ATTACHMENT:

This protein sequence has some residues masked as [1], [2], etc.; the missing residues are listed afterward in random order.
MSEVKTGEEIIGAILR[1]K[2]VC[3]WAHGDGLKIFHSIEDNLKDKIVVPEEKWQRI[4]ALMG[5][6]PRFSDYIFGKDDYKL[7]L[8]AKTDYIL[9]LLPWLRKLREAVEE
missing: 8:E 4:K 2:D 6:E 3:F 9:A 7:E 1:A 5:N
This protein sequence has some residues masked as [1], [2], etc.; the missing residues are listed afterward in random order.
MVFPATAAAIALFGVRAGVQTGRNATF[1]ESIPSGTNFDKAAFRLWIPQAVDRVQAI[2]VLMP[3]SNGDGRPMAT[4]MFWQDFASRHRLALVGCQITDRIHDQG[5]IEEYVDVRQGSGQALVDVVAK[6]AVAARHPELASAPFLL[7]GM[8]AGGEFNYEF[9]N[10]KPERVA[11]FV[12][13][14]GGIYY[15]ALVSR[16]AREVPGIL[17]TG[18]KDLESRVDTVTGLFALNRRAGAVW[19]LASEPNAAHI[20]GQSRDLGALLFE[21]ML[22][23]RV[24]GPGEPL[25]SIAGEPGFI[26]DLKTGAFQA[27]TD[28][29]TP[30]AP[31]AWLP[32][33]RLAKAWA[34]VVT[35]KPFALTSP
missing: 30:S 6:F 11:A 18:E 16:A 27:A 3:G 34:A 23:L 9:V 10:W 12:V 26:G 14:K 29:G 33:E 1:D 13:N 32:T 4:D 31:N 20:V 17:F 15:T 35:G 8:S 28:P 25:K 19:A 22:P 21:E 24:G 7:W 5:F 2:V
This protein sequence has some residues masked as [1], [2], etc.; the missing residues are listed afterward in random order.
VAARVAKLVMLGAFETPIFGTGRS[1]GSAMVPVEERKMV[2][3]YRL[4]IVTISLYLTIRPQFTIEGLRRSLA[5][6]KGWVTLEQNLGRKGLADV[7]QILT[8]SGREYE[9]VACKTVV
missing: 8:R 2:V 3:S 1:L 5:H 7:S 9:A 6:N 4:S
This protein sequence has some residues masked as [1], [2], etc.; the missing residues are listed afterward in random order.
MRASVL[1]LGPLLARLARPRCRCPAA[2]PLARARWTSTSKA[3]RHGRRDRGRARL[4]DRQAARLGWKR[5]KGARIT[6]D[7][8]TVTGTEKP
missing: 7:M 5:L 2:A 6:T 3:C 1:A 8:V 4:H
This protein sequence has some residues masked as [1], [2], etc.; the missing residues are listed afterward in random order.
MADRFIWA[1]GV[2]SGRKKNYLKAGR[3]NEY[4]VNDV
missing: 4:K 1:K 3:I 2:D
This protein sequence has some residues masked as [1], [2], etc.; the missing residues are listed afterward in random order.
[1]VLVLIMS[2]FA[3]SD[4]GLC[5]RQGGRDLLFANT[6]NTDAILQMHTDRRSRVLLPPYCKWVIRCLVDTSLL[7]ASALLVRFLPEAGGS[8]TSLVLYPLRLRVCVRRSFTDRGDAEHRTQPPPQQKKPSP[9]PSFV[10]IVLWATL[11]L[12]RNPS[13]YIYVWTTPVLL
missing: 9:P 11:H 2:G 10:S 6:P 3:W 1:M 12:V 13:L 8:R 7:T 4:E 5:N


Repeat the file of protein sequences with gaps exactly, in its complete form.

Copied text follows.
This protein sequence has some residues masked as [1], [2], etc.; the missing residues are listed afterward in random order.
MSEVKTGEEIIGAILR[1]K[2]VC[3]WAHGDGLKIFHSIEDNLKDKIVVPEEKWQRI[4]ALMG[5][6]PRFSDYIFGKDDYKL[7]L[8]AKTDYIL[9]LLPWLRKLREAVEE
missing: 8:E 4:K 2:D 6:E 3:F 9:A 7:E 1:A 5:N
This protein sequence has some residues masked as [1], [2], etc.; the missing residues are listed afterward in random order.
MVFPATAAAIALFGVRAGVQTGRNATF[1]ESIPSGTNFDKAAFRLWIPQAVDRVQAI[2]VLMP[3]SNGDGRPMAT[4]MFWQDFASRHRLALVGCQITDRIHDQG[5]IEEYVDVRQGSGQALVDVVAK[6]AVAARHPELASAPFLL[7]GM[8]AGGEFNYEF[9]N[10]KPERVA[11]FV[12][13][14]GGIYY[15]ALVSR[16]AREVPGIL[17]TG[18]KDLESRVDTVTGLFALNRRAGAVW[19]LASEPNAAHI[20]GQSRDLGALLFE[21]ML[22][23]RV[24]GPGEPL[25]SIAGEPGFI[26]DLKTGAFQA[27]TD[28][29]TP[30]AP[31]AWLP[32][33]RLAKAWA[34]VVT[35]KPFALTSP
missing: 30:S 6:F 11:A 18:E 16:A 27:A 3:G 34:A 23:L 9:V 10:W 12:V 26:G 14:K 29:G 33:E 1:D 13:N 32:T 4:D 31:N 20:V 17:F 15:T 35:G 8:S 28:P 25:K 19:A 22:P 21:E 24:G 7:W 5:F 2:V
This protein sequence has some residues masked as [1], [2], etc.; the missing residues are listed afterward in random order.
VAARVAKLVMLGAFETPIFGTGRS[1]GSAMVPVEERKMV[2][3]YRL[4]IVTISLYLTIRPQFTIEGLRRSLA[5][6]KGWVTLEQNLGRKGLADV[7]QILT[8]SGREYE[9]VACKTVV
missing: 8:R 2:V 3:S 1:L 5:H 7:S 9:A 6:N 4:S
This protein sequence has some residues masked as [1], [2], etc.; the missing residues are listed afterward in random order.
MRASVL[1]LGPLLARLARPRCRCPAA[2]PLARARWTSTSKA[3]RHGRRDRGRARL[4]DRQAARLGWKR[5]KGARIT[6]D[7][8]TVTGTEKP
missing: 7:M 5:L 2:A 6:T 3:C 1:A 8:V 4:H
This protein sequence has some residues masked as [1], [2], etc.; the missing residues are listed afterward in random order.
MADRFIWA[1]GV[2]SGRKKNYLKAGR[3]NEY[4]VNDV
missing: 4:K 1:K 3:I 2:D
This protein sequence has some residues masked as [1], [2], etc.; the missing residues are listed afterward in random order.
[1]VLVLIMS[2]FA[3]SD[4]GLC[5]RQGGRDLLFANT[6]NTDAILQMHTDRRSRVLLPPYCKWVIRCLVDTSLL[7]ASALLVRFLPEAGGS[8]TSLVLYPLRLRVCVRRSFTDRGDAEHRTQPPPQQKKPSP[9]PSFV[10]IVLWATL[11]L[12]RNPS[13]YIYVWTTPVLL
missing: 9:P 11:H 2:G 10:S 6:P 3:W 1:M 12:V 13:L 8:R 7:T 4:E 5:N